Your Brain in Love: Part 4 – Oxytocin, the Love/Hate Hormone
Ed. note: This week, in the run-up to Valentine’s Day, we’re featuring a 5-part series about the neuroscience of love and romance. At the end, we’ll put the full series on our website. Enjoy!
You may have heard of oxytocin, sometimes called the “love hormone.” Human and animal studies have shown that oxytocin plays a role in bonding; when released in your brain during certain types of human contact, it has the effect of bonding you to the other person involved. This makes a lot of sense, because oxytocin is known to be released when a woman is nursing her infant, when two people are hugging, and during sexual activity. It’s also thought to be involved in other corollary emotional responses of bonding, like trust-building and empathy. Some early research has suggested that oxytocin could be used therapeutically in people who suffer from disorders like autism or schizophrenia, which hinder bonding and positive relationship development. In studies, applying a dose of oxytocin via nasal spray showed promise in such patients.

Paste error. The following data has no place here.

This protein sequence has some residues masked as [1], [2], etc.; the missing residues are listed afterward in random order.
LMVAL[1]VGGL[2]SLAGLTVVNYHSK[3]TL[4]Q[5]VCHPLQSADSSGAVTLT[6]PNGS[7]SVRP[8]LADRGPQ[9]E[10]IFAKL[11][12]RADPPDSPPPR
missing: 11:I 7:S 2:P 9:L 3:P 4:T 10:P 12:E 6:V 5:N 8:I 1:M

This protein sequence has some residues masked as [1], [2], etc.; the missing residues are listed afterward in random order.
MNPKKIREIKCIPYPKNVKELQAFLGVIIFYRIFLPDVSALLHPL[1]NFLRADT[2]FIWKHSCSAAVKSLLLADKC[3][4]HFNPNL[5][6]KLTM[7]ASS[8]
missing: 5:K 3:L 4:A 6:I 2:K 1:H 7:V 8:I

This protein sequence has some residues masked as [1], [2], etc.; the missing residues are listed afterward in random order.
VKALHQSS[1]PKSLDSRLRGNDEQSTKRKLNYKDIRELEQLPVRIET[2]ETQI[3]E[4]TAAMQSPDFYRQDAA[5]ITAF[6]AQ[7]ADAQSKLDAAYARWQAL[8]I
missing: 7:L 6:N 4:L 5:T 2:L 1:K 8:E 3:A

However, things are never as simple as they seem, and more recent research on oxytocin suggests a dark side to the so-called “love hormone.” While affecting positive behaviors of trust and bonding, it can also affect opposite behaviors like jealousy, envy, and suspicion. This would suggest that contrary to prior belief, oxytocin triggers and amplifies social feelings of all types, not just the positive, feel-good ones. In the words of researcher Simone Shamay-Tsoory of the University of Haifa, “…when the person’s association is positive, oxytocin bolsters pro-social behaviors; when the association is negative, the hormone increases negative sentiments,” According to psychologist Greg Norman, this shows that “oxytocin is not a love hormone; its effects vary in different people.” So maybe we should hold off on that nasal spray thing for the time being.
Read Part 1: When Love is a Many-Splendored Thing
Read Part 2: Love and Marriage
Read Part 3: The Neuroscience of Date Night